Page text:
Danger Mail

Lost Lions Gorey

From The Lost Lions (2011) by Edward Gorey


Tea & Letters

Matania 1

Fortunino Mantania was an Italian artist, living in London, who worked as an “allied war artist” during World War I, with most of his work being published in The Sphere. Above, British officers having afternoon tea in a ruined farm house in Ypres, and below, a soldier writes a Christmas letter to his family, using an ammunition box as a desk.

Matania 2

From Goodbye, Old Man: Mantania’s Vision of the First World War (2014) by Lucinda Gosling.

Mail Art & Mailed Art

Google “mail art” and you will find authorities saying mail art began in the 1950s and ’60s.

“Mail art… initially developed out of what eventually became Ray Johnson’s New York Correspondence School in the 1950s and the Fluxus movement in the 1960s… The American artist Ray Johnson is considered to be the first mail artist.”


“Mail art—broadly defined as artists’ postal communication—emerged in the early 1960s from Fluxus, Nouveau Réalisme, and Conceptual art practices and expanded into a decentralized, global network… Artful correspondence has a long tradition [italics mine], but by the early 1960s artists were self-organizing into extended exchange networks.”

Museum of Modern Art (MOMA)

I find these definitions confining. MOMA, at least, notes earlier “artful correspondence,” but books like More Than Words: Illustrated Letters from the Smithsonian’s Archives of American Art (2005) by Liza Kirwin, and British Pictorial Envelopes of the 19th Century (1984) by Ritchie Bodily, Christ Jarvis and Charles Hahn, are filled with abundant examples of art in the mail — if not “Mail Art” then at least “mailed art” — from artists and gifted amateurs alike, well before the 1950s, even a hundred years before.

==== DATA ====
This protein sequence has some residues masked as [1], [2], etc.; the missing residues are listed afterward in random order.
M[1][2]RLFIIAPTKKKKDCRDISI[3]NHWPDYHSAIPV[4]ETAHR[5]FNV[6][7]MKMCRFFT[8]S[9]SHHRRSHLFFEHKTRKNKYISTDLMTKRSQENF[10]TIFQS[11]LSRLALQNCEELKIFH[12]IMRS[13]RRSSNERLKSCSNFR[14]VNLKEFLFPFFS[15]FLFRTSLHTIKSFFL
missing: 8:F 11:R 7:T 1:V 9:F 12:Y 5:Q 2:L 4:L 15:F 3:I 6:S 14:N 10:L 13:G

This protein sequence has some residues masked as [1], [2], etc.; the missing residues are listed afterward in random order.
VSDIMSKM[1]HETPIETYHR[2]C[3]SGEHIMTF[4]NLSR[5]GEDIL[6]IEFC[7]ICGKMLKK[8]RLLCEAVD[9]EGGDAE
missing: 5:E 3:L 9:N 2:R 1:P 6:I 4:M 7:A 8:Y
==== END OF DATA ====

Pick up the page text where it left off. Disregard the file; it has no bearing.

mailed 1

A selection of mail art from British Pictorial Envelopes of the 19th Century

mailed 2

mailed 3

mailed 4

mailed 5

And more mail art, from auction catalogs…

Mail Lake

Mail Keg

Mail Picasso to Jean Cocteau

Picasso to Jean Cocteau

Mail 1874

Mail Henri Cassiers, 1902

Henri Cassiers, 1902

Mail Book


Letter Drop

PO Box ChicagoThe lobby mailbox in the LaSalle Bank Building (1934), today the Bank of America Building, in Chicago, IL. The mailbox, which also receives all the mail deposited from the floors above, is a model of the building; the lights in the windows indicate the location of the elevators. From Art Deco Mailboxes (2015) by Karen Greene and Lynne Lavelle, a magnificent history and design collection.